As the leading independent distributor of electronic components, Smith tracks open-market activity and conditions as an early indicator of trends and supply chain disruptions. Industry news provides important and time-sensitive information when strategically procuring components, planning for NPIs, or making any critical decisions in the supply chain.
We’ve curated a selection of this week’s industry articles that we feel can help customers gain relevant, useful knowledge and prepare for any supply chain requirements.
Intel CPUs shortage set to worsen
The Intel CPU shortage is set to worsen in the second quarter of 2019 as the demand for Chromebooks, outfitted mostly with Intel’s entry-level processors, enters peak season. Intel’s supply gap was expected to improve after Christmas; however, many now predict that Intel CPUs will see their supply gap shrink by 3% between April and June. Many believe that the shortage in the second quarter will be greater for the Core i3. Intel is expected to have its new 14 nm in production at the start of the third quarter. The Core i5 series (specifically those processors based on Kaby Lake R architecture) and the Atom, Celeron, and Pentium series experienced the most serious shortage at the end of last year. Read More.
Volkswagen plans 22 million electric vehicles in ten years
Volkswagen has increased its projections and plans to launch almost 70 new electric vehicle models in the next ten years. These new models will total roughly 22 million new vehicles on the road globally. Volkswagen’s commitment to achieving CO2 neutrality by 2050 is leading this innovation and has resulted in investments of EUR 30 billion by 2023. While the company has strategic partnerships with battery cell suppliers well in place, Volkswagen is also exploring battery cell manufacturing facilities in Europe. Volkswagen believes that partnerships will reduce the cost of e-mobility and points to its planned cooperation with e.GO Mobile as a specific example. Read More.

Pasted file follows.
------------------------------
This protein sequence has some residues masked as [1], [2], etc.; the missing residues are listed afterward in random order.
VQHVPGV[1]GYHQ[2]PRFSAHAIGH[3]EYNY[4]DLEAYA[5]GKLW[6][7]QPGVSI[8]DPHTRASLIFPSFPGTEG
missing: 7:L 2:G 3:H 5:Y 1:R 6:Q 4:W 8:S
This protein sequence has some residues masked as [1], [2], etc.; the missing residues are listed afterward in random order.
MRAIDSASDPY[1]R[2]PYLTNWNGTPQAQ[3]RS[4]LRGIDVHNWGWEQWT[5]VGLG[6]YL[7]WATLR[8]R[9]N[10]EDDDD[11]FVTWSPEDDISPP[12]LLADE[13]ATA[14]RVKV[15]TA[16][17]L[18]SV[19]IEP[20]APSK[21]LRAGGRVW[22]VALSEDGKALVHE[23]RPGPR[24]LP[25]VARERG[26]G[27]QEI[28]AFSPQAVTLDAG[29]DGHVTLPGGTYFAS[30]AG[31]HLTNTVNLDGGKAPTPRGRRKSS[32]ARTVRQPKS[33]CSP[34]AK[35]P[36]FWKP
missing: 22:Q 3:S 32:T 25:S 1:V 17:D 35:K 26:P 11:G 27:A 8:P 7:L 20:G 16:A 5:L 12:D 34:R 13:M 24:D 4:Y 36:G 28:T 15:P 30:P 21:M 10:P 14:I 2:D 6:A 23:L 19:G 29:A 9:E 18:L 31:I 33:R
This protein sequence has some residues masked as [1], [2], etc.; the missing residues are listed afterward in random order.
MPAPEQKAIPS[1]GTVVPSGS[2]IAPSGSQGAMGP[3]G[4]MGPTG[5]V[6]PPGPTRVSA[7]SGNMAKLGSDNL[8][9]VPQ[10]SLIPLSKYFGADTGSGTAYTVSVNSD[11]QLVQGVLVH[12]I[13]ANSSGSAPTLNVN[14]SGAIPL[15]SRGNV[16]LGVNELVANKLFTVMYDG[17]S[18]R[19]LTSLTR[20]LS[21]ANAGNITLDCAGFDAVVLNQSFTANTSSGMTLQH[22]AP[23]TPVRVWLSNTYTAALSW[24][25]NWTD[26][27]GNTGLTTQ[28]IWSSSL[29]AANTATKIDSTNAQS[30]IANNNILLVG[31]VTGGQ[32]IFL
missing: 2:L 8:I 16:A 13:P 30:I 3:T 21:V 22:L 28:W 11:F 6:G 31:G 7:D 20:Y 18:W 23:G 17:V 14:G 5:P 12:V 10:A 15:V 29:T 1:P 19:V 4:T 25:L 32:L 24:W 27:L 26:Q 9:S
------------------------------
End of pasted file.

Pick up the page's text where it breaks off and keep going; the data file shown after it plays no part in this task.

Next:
PC, Tablet Shipments Forecast to Continue Falling
According to IDC, the number of PC and tablet shipments will continue to decline throughout 2023. Combined shipments of traditional PCs and tablets will total 391.1 million units in 2019, which is down 3.3% compared to 2018. By 2023, combined shipments for these categories are expected to slip to 372.6 million units. Desktop demand will continue to decline as more and more consumers switch to notebooks and detachable tablets. Also known as “hybrid laptops,” the detachable shipment CAGR will increase by 4.6% through 2023. Together, notebooks and detachable tablets are predicted to make up 53% of all personal computing device shipments by 2023. Read More.
Procurement is going digital, but not overnight
A new report by procurement services provider SAP Ariba found that chief procurement officers across many industries see a sense of urgency to go more fully digital. Nearly two-thirds are leveraging cloud computing to accelerate e-procurement. The company’s chief digital officer, Marcell Vollmer, said that “[d]igital technology is changing how manufacturers at all levels are doing business as supply chain management and the purchasing cycle become even more automated and transparent.” Despite the priority, many companies are facing roadblocks. According to the survey, budget restrictions, internal talent shortage and lack of “know-how,” and analytics and data insights are the main barriers to overcome. Read More.